Sinus Augmentation Procedures

What is a Sinus Lift?

The maxillary sinuses are behind your cheeks and on top of the upper molar/premolars teeth. Normally these sinuses are empty, air-filled spaces. Some of the roots of the natural upper teeth extend up into the maxillary sinuses. When these upper back teeth need to be removed, there is occasionally just a thin layer of bone separating the maxillary sinus and the oral cavity. Dental implants need bone to hold them in place. When the vertical bone height is inadequate below the sinus it is impossible to place dental implants in this bone. The key to a successful dental implant is the quality and quantity of jawbone to which the implant will be attached. A sinus augmentation procedure can raise the sinus floor and allow for new bone formation. A sinus lift is one of most common bone grafting procedures for patients with bone loss in the upper back jaw. The procedure seeks to grow bone in the floor of the maxillary sinus above the bony ridge of the gum line that anchors the teeth in the upper jaw. By strengthening and growing bone in this location, dental implant can be placed in the new bone growth.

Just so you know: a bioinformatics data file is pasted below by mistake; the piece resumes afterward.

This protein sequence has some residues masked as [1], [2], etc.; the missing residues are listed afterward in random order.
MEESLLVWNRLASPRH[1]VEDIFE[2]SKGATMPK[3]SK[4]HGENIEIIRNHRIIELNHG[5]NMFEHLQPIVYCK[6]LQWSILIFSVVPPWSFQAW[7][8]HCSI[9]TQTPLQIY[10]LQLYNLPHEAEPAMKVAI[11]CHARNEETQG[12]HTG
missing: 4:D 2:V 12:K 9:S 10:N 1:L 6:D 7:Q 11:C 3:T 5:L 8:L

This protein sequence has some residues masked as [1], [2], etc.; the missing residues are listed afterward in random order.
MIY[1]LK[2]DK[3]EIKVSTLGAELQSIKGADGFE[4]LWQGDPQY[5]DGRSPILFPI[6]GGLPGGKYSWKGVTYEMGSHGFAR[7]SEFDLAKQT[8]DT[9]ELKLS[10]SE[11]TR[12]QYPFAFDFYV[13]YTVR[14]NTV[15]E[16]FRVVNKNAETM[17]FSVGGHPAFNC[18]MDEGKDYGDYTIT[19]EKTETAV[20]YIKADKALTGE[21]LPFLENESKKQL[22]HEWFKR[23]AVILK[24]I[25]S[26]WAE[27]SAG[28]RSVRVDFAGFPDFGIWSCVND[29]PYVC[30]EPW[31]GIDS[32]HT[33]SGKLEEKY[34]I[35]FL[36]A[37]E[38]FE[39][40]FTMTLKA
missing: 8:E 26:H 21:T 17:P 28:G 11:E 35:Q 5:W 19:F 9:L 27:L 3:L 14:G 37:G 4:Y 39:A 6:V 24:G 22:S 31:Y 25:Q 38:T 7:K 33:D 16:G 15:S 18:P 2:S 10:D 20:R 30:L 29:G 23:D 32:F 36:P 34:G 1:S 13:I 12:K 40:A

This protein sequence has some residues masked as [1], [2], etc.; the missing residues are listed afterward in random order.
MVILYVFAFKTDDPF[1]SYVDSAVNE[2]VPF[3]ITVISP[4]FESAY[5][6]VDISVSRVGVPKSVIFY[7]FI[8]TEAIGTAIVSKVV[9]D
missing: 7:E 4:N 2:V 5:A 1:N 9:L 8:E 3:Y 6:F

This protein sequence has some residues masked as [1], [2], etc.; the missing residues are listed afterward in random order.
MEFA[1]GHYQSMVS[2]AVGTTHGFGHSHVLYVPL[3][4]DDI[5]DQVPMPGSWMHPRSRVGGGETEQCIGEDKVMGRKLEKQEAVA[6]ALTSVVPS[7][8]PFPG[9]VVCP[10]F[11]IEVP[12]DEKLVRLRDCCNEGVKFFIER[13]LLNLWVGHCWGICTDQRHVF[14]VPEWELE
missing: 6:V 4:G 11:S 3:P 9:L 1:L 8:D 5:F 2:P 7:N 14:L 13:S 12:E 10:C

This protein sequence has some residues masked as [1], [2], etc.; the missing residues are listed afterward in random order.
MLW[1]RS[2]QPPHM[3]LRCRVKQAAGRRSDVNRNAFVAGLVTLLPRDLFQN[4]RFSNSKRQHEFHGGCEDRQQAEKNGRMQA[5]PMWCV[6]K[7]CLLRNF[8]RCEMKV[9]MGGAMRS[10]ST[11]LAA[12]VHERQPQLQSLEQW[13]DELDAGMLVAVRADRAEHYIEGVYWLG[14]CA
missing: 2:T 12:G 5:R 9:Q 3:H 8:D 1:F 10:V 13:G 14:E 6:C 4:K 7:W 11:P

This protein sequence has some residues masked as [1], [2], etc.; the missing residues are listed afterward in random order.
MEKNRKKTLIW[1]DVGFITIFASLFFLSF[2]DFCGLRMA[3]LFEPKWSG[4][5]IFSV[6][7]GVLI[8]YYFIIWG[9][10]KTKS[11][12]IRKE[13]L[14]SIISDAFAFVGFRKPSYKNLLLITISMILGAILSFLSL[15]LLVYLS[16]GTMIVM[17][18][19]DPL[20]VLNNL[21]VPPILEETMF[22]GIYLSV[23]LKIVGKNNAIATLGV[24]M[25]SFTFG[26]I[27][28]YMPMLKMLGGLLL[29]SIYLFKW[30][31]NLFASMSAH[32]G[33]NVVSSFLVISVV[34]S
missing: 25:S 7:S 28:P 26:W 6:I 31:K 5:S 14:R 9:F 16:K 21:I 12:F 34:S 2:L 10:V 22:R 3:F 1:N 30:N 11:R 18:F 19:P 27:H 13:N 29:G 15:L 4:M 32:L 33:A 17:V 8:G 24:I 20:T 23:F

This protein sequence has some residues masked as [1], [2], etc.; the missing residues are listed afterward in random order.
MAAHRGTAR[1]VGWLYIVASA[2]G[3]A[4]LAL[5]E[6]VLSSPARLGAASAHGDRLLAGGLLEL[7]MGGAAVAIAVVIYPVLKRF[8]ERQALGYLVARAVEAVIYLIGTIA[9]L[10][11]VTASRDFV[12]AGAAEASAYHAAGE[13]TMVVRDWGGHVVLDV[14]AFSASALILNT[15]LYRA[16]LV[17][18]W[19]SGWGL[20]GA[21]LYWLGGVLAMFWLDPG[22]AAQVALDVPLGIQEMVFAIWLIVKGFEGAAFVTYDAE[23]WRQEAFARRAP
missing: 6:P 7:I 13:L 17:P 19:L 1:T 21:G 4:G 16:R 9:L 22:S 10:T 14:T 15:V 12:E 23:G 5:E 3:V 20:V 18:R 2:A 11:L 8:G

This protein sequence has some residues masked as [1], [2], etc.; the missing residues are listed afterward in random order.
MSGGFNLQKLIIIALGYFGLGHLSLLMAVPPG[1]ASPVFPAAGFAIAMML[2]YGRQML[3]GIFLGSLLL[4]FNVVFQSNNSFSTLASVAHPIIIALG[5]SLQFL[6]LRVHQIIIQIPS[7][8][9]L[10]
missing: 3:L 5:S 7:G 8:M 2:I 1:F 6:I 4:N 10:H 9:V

Sinus Lift Procedure

When upper molars are lost, the length of bone needed for implant placement deteriorates over time. During this procedure, the sinus membrane is elevated and bone graft is placed under the sinus floor. This allows implants of sufficient size to be placed in the back part of the upper jaw.

Am I a Candidate for a Sinus Lift Procedure?

A sinus lift may be necessary if you:
  • are missing more than one tooth in the back of your jaw.
  • are missing a significant amount of bone in the back of your jaw.
  • are missing teeth due to a birth defect or condition.
  • are missing most of the maxillary teeth, but require support for dental implants.

How is this Oral Surgery Accomplished?

In the most common sinus augmentation procedure, a small incision is made on the premolar or molar region to expose the jawbone. A small opening is cut into the bone, and the membrane lining the sinus is pushed upward. The underlying space is filled with bone grafting material. After the bone is implanted, the incision is stitched up and the healing process begins. After several months of healing, the bone becomes part of the patient’s jaw and dental implants can be inserted and stabilized in this new sinus bone. If enough bone between the upper jaw ridge and the bottom of the sinus is available to stabilize the implant well, sinus augmentations and implant placement can sometimes be performed as a single procedure. If not enough bone is available, the sinus augmentation will have to be performed first, then the graft will have to mature for several months, depending upon the type of graft material used. Once the graft has matured, the implants can be placed. The sinus graft makes it possible for many patients to have dental implants when years ago there was no other option besides wearing loose dentures. A sinus augmentation is generally performed at The oral surgeon’s office, under local or intravenous sedation/general anesthesia.

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